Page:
Showing posts with label 1950s. Show all posts
Showing posts with label 1950s. Show all posts

Monday, February 6, 2017

Advertising for Learning - Creating Super Bowl Commercials in Social Studies

While watching the Super Bowl last night, I was struck by the incredible phenomenon this event has become. Although it is a football game, its appeal expands far beyond sports. The Super Bowl is nearly always the highest rated television program of the year and comprises 19 of the 20 most watched television broadcasts in the United States (the MASH finale is the other one). This event transcends sports, having become a cultural sensation that permeates nearly every segment of our society. Those who are not football fans are drawn in by the commercials, the halftime show, or the general hoopla that surrounds events of this magnitude. In some cases, people tune in simply to have knowledge of a sure topic of conversation at workplaces, schools, and social gatherings across the United States. Regardless of why people watch, this event has become an expression of American culture. 

Last night, while watching and considering the significance of the Super Bowl, I began thinking about the power educators wield when we connect events that are important to students with learning. I know there are many different lessons that leverage student interest in the Super Bowl to reinforce important concepts. I’ve seen lessons that seek to emphasize math, economics, advertising, media literacy, and many other concepts. I’m all for these types of lessons. I think we, as educators, must use every means at our disposal to pique student interest in our content and to make learning relevant to their lives. 

Thinking through this led me to consider how we can apply the spectacle of the Super Bowl to a social studies class. I’m sure there are great lessons that look at the cultural impact of the Super Bowl. Additionally, students could examine the economic impact of this event. There is also an opportunity, especially in this year’s politically charged climate, to analyze political statements, whether overt or implied by performers, commercials, etc. While thinking about the many educational tie-ins offered by an event of this significance, I came to the conclusion that it would be fun to have students create their own Super Bowl commercials. The commercials are a big part of the cultural draw of the Super Bowl and are often a talking point for days afterward. This activity also allows teachers to inject a discussion of media literacy and current events into a lesson that draws upon this shared national experience.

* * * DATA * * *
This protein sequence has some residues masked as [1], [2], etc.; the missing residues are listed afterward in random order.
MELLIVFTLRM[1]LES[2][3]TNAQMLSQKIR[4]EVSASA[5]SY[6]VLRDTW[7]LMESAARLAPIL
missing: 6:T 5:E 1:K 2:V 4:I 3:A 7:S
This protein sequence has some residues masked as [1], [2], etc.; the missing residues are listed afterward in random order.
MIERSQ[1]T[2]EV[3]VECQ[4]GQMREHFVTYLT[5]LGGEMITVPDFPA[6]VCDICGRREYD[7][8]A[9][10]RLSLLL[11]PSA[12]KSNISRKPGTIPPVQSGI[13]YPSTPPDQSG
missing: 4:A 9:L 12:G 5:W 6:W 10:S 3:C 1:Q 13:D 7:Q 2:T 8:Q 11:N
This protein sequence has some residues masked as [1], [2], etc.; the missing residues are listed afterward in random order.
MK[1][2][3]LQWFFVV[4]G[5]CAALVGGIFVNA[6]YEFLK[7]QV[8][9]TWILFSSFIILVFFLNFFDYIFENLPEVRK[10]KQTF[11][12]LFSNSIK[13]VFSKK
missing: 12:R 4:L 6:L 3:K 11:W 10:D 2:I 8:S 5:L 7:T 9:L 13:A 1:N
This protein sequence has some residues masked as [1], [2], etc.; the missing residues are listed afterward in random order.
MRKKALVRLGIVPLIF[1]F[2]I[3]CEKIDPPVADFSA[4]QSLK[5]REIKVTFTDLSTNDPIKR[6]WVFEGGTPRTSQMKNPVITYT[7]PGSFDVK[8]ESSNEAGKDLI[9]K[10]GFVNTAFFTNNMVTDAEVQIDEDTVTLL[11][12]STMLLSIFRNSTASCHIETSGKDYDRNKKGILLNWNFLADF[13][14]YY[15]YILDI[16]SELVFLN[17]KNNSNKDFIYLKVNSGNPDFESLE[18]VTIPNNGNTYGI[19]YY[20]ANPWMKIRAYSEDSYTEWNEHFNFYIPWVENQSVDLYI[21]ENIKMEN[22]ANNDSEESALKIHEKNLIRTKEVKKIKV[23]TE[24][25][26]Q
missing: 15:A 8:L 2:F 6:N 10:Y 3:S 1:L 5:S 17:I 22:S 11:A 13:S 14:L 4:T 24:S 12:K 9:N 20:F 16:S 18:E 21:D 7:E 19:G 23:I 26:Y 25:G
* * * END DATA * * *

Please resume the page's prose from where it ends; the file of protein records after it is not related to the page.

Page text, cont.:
I have not thought through all the specifics of a lesson related to Super Bowl commercials, but I wanted to share a few possibilities of how this idea could be applied to a history or social studies course. Students could be tasked with investigating products or items of cultural significance from an era in history and creating a commercial to advertise one of these items. Although this could be applied to nearly any topic, I see it fitting very well with time periods such as the late 19th century, the 1920s or the 1950s. These eras were more consumer-oriented and included a number of new products and inventions that have had a lasting impact on our society. 

Geography or world cultures students could determine what events would be comparable to the Super Bowl in different countries, cultures, or regions of the world and develop commercials that could be applicable for these events. These ads could promote a consumer item, a cause, or something else that would be significant for the region being studied. Alternatively, students could develop ads for their class. These commercials could recap learning, highlight class activities, and/or promote the class to other students. 

Ideally, students would have plenty of time to investigate their topic, film a commercial, and perform edits to create a polished final product. However, if time constraints don’t allow for full implementation of this idea, the teacher could provide information and students could act their commercials out as live skits rather than taking time to film and edit a video commercial. Either way, I feel it is important to incorporate lessons on advertising techniques and media literacy along with this project. This helps ensure that students are not only learning our content, but also becoming knowledgeable 21st century citizens.